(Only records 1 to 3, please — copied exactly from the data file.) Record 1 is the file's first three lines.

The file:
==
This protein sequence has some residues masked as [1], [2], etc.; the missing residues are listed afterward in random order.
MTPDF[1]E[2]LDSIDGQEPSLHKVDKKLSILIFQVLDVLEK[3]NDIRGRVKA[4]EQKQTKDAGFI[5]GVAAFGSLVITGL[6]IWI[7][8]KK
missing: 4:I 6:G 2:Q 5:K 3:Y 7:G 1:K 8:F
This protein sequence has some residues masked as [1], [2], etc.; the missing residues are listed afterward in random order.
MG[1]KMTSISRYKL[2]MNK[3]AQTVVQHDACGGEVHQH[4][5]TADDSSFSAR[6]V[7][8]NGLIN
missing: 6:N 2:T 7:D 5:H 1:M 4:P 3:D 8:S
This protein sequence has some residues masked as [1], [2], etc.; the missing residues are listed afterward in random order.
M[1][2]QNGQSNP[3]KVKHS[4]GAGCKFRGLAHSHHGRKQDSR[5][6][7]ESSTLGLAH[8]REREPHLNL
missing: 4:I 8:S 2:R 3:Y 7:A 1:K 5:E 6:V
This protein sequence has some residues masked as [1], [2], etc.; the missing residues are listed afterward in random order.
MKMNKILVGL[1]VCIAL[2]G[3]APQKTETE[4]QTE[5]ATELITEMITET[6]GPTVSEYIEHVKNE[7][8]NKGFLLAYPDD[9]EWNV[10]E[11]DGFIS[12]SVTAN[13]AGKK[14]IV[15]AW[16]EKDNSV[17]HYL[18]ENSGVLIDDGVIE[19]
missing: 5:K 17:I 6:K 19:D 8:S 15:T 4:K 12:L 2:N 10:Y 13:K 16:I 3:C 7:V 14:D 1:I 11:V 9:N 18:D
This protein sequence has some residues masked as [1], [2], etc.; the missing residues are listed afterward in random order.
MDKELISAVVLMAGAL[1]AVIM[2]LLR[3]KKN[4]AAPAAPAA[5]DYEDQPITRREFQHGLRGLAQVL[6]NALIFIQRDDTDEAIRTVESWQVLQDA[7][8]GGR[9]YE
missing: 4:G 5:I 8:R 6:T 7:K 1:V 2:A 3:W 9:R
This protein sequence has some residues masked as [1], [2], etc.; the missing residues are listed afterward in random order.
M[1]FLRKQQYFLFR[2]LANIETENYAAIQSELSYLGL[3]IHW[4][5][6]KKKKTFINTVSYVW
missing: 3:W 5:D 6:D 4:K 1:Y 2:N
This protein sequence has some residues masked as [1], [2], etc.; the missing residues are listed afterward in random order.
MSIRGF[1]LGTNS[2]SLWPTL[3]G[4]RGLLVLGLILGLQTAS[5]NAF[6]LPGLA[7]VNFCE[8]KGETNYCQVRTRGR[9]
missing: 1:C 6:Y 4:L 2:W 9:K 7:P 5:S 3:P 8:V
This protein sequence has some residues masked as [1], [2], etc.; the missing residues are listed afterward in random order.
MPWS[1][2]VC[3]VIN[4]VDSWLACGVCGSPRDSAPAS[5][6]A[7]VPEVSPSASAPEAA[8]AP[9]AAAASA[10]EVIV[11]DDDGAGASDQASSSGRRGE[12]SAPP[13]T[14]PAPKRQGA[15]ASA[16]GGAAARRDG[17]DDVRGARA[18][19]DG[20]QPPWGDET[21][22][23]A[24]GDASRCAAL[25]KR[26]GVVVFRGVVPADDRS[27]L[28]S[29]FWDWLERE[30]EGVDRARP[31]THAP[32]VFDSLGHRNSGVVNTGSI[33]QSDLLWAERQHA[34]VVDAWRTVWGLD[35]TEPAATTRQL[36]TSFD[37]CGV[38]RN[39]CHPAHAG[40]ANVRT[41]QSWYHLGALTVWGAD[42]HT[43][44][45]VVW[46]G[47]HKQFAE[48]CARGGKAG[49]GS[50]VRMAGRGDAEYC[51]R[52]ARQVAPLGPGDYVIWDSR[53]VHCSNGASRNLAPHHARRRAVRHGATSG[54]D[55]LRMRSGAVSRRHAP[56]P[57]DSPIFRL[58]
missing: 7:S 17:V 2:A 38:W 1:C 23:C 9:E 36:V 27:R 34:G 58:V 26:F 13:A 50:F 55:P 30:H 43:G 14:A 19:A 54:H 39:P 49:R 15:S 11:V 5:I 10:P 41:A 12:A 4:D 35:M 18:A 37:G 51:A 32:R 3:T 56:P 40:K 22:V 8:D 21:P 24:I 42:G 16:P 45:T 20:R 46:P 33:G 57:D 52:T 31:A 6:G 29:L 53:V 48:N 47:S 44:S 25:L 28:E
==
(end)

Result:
This protein sequence has some residues masked as [1], [2], etc.; the missing residues are listed afterward in random order.
MTPDF[1]E[2]LDSIDGQEPSLHKVDKKLSILIFQVLDVLEK[3]NDIRGRVKA[4]EQKQTKDAGFI[5]GVAAFGSLVITGL[6]IWI[7][8]KK
missing: 4:I 6:G 2:Q 5:K 3:Y 7:G 1:K 8:F
This protein sequence has some residues masked as [1], [2], etc.; the missing residues are listed afterward in random order.
MG[1]KMTSISRYKL[2]MNK[3]AQTVVQHDACGGEVHQH[4][5]TADDSSFSAR[6]V[7][8]NGLIN
missing: 6:N 2:T 7:D 5:H 1:M 4:P 3:D 8:S
This protein sequence has some residues masked as [1], [2], etc.; the missing residues are listed afterward in random order.
M[1][2]QNGQSNP[3]KVKHS[4]GAGCKFRGLAHSHHGRKQDSR[5][6][7]ESSTLGLAH[8]REREPHLNL
missing: 4:I 8:S 2:R 3:Y 7:A 1:K 5:E 6:V